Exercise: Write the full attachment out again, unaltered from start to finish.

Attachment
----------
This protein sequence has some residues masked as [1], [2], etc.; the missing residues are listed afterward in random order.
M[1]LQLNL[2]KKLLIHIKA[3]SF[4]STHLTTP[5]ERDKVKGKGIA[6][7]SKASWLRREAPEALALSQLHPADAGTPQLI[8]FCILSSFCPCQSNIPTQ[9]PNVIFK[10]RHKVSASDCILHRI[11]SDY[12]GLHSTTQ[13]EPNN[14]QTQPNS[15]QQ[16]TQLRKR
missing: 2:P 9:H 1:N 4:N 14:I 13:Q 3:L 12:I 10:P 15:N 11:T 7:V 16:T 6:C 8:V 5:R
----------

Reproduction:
This protein sequence has some residues masked as [1], [2], etc.; the missing residues are listed afterward in random order.
M[1]LQLNL[2]KKLLIHIKA[3]SF[4]STHLTTP[5]ERDKVKGKGIA[6][7]SKASWLRREAPEALALSQLHPADAGTPQLI[8]FCILSSFCPCQSNIPTQ[9]PNVIFK[10]RHKVSASDCILHRI[11]SDY[12]GLHSTTQ[13]EPNN[14]QTQPNS[15]QQ[16]TQLRKR
missing: 2:P 9:H 1:N 4:N 14:I 13:Q 3:L 12:I 10:P 15:N 11:T 7:V 16:T 6:C 8:V 5:R